Investors always look for the best places to put their money given the risk they are willing to take. The appetite for risk is improving.
On Thursday this week the stock market opened broadly higher and the bond market sold off. Investors largely moved their capital out of the generally lower risk bond markets into risk-taking stock ventures.
A catalyst for the stock market jump was a better than expected report on the job market. The U.S. Labor Department reported that although initial claims for jobless benefits climbed 25,000, continuing claims drawn by workers for more than a week fell 54,000 in the most recent period. Further, the four-week moving average of initial claims declined 8,250 from the previous week.
This weekly report on the job market is often looked to as an indicator of changes likely to be seen in the overall unemployment rates. Employment declined dramatically last June and the unemployment rate remains high at 9.5 percent. A drop in claims for unemployment insurance may indicate that the next employment report in early August will be brighter.
On this and other good news about corporate earnings stocks rose nearly 2 percent early Thursday. Meanwhile, U.S. Treasury and corporate bond prices were lower.
Stock and bond prices don’t always move inversely. In financial crisis like that of the past year all capital assets may fall in balance.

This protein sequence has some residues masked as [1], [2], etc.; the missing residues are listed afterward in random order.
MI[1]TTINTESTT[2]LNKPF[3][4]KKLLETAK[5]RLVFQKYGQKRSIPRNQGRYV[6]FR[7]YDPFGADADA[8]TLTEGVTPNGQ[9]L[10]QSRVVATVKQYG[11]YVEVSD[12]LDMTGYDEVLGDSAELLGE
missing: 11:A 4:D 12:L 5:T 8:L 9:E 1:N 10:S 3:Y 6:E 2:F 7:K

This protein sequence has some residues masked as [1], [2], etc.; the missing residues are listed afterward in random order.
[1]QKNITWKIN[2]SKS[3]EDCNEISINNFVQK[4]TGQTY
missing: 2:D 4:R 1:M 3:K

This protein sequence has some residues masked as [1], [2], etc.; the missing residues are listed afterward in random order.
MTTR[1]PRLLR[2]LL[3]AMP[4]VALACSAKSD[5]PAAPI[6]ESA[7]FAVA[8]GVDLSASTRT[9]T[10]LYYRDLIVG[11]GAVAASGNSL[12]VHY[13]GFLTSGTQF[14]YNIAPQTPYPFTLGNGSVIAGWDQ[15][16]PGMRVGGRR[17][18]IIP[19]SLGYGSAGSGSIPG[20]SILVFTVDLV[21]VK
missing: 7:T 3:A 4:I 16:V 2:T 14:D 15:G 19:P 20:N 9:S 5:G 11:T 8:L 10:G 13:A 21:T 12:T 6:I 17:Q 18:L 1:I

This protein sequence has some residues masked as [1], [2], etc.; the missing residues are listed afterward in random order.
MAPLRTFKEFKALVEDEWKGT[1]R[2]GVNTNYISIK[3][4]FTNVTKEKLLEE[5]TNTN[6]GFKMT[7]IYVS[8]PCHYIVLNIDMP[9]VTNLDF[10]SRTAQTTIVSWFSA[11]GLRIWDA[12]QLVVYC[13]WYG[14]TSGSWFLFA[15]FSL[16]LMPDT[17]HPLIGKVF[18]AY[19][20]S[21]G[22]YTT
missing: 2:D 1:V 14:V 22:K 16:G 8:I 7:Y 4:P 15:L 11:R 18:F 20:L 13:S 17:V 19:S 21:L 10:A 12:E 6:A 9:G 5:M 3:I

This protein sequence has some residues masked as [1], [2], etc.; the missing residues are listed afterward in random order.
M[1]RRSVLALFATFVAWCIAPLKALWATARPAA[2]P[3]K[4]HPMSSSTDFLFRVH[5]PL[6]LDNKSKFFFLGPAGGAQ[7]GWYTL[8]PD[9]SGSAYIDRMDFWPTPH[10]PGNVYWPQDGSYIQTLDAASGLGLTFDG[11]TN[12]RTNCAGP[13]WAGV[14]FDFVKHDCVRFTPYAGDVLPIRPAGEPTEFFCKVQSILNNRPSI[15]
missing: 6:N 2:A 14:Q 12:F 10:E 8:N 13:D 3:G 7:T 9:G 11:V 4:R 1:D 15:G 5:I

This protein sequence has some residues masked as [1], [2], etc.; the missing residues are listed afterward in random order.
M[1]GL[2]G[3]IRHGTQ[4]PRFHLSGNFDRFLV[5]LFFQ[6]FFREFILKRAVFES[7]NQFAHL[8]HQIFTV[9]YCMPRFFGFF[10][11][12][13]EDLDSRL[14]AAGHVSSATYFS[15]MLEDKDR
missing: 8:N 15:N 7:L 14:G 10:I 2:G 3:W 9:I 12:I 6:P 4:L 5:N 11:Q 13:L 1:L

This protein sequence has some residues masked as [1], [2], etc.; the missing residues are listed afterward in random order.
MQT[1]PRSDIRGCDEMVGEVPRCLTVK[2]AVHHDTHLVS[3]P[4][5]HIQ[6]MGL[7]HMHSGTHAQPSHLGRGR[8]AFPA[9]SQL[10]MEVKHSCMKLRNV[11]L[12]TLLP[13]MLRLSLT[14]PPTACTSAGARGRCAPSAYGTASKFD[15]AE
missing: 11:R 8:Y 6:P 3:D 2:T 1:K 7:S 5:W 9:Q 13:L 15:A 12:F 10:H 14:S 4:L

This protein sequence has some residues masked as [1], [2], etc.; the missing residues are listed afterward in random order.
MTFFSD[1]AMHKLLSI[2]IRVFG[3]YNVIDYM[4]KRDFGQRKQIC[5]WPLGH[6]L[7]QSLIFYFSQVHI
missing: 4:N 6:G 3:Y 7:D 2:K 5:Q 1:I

However, in the longer run stocks and bond returns do move together, that is, they are uncorrelated. Large company stocks like those in the Dow 30 index return a continuously compounded return of 9.7 percent from 1925 through 2005. Over the same period long-term Treasury bonds returned 5.25 percent.
The correlation between these two assets classes over this period is only 0.12. This means investors have can lower their risk by holding a combination of both. Diversification has its benefits.
A portfolio with 50 percent stocks and 50 percent long-term Treasuries returned 7.5 percent from 1925 through 2005 with far less volatility than stocks alone. While stocks were down on average 35 percent in 2008 a 50/50 portfolio was off on 17 percent.
This week it looks as if investors are hungry for the higher expected returns in stocks. We should remember what our mothers always told us: “Eat a well-balanced meal.”
Since 2000, Peter R. Crabb has been a professor of finance and economics at Northwest Nazarene University in Nampa. He earned his doctorate in international and financial economics from the University of Oregon.